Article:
The Technical Centre for Agricultural and Rural Cooperation (CTA) shut down its activities in December 2020 at the end of its mandate. The administrative closure of the Centre was completed in November 2021.

The KJWA provides a framework to build agriculture’s climate resilience

Opinion: Koronivia Joint Work


The Koronivia Joint Work on Agriculture (KJWA) was adopted at the 23rdConference of the Parties (COP23) of the United Nations Framework Convention on Climate Change (UNFCCC) in November 2017, to direct the Subsidiary Body for Scientific and Technological Advice (SBSTA) and the Subsidiary Body for Implementation (SBI) to jointly address issues related to agriculture. The KJWA opened the door to bold and transformative action to improve the resilience of farmers’ livelihoods and food supply, while mitigating the impacts of climate change.

The KJWA invited Parties and observers to submit views on elements to be included in the programme of work, including, but not limited to: (a) modalities for implementation of the outcomes of the five in-session workshops on issues related to agriculture and other future topics that may arise from this work; (b) methods and approaches for assessing adaptation resilience; (c) improved soil carbon, soil health and soil fertility under grassland and cropland, as well as integrated systems such as water management; (d) improved nutrient use and manure management for sustainable and resilient agricultural systems; (e) improved livestock management systems; and (f) socioeconomic and food security dimensions of climate change in the agricultural sector (for more information, see:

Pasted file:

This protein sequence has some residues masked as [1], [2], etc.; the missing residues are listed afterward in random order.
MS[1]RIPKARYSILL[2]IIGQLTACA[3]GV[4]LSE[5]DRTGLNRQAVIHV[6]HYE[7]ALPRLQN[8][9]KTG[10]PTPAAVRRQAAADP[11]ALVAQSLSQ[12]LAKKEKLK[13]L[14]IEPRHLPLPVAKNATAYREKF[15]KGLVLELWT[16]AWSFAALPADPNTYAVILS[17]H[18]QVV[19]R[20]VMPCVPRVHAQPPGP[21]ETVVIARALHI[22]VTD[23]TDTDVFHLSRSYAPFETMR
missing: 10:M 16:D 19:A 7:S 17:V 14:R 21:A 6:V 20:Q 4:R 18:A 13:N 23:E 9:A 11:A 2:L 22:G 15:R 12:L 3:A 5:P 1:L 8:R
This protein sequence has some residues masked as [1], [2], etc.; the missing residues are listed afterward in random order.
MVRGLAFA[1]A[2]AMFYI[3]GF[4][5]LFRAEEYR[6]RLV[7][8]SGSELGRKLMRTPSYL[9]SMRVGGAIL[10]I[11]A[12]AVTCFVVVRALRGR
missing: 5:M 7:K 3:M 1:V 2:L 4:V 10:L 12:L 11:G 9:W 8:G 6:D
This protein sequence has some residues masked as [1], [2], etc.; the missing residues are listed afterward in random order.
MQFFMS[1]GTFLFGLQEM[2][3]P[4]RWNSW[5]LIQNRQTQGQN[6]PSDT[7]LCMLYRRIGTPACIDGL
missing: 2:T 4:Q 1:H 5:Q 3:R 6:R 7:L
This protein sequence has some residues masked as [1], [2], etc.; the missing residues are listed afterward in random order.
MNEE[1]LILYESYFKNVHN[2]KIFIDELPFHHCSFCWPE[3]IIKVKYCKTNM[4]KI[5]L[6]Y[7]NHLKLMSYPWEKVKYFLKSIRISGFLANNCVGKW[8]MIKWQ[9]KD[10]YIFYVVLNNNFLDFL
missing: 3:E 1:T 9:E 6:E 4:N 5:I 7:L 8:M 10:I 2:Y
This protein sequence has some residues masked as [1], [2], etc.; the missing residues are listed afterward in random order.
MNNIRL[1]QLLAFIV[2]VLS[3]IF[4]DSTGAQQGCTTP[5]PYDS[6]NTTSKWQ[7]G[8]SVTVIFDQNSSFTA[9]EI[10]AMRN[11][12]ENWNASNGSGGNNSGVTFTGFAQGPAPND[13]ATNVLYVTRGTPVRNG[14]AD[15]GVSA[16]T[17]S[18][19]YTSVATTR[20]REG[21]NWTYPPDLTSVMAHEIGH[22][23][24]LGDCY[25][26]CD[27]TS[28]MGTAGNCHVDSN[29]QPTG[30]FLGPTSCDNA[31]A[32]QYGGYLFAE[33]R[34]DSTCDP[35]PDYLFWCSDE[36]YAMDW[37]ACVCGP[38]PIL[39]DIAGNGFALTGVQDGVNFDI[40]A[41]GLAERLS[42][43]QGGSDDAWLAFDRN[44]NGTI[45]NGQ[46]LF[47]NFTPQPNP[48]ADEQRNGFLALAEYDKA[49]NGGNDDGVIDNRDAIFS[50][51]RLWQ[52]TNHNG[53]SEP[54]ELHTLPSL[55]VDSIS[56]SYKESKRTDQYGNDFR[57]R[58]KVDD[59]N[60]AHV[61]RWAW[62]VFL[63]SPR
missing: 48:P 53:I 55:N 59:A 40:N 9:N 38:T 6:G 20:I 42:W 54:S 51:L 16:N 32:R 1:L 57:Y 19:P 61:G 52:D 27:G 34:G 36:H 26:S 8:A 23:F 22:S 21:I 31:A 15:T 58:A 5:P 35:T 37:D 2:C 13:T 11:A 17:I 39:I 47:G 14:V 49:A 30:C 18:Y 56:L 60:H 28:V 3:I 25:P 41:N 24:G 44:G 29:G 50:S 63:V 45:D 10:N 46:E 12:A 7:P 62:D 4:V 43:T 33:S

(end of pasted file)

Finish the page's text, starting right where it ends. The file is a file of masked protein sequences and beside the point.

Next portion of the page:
The outcome of these submissions is a roadmap, adopted in May 2018 at the SBSTA, which sets out the activities that will be undertaken by the joint SBI for 2018-2020. Based on this roadmap, Parties were invited to make submissions on the first topic ((a) above) prior to COP24, at the SBI's 49th session in December 2018 in Katowice, Poland. At this meeting, the Africa Group of Negotiators made several recommendations, which are key to understanding the opportunities arising from the KJWA and the ways in which ACP countries can benefit from it:

  • Climate finance – the UNFCCC needs to set aside funds to support the implementation of agriculture activities.
  • Increased international cooperation and partnerships for capacity building, technology development and transfer are needed.
  • Tracking progress – support is needed in the development of indicators, which can be used to track adaptation and mitigation efforts in Africa.
  • There is a need for vulnerability assessments, development of early warning system contingency plans, and safety nets that are gender-responsive.
  • Linkages need to be established with FAO, IFAD, and the World Bank to create a platform that will enable efforts from these organisations to feed directly into UNFCCC processes.

The KJWA’s relevance for ACP countries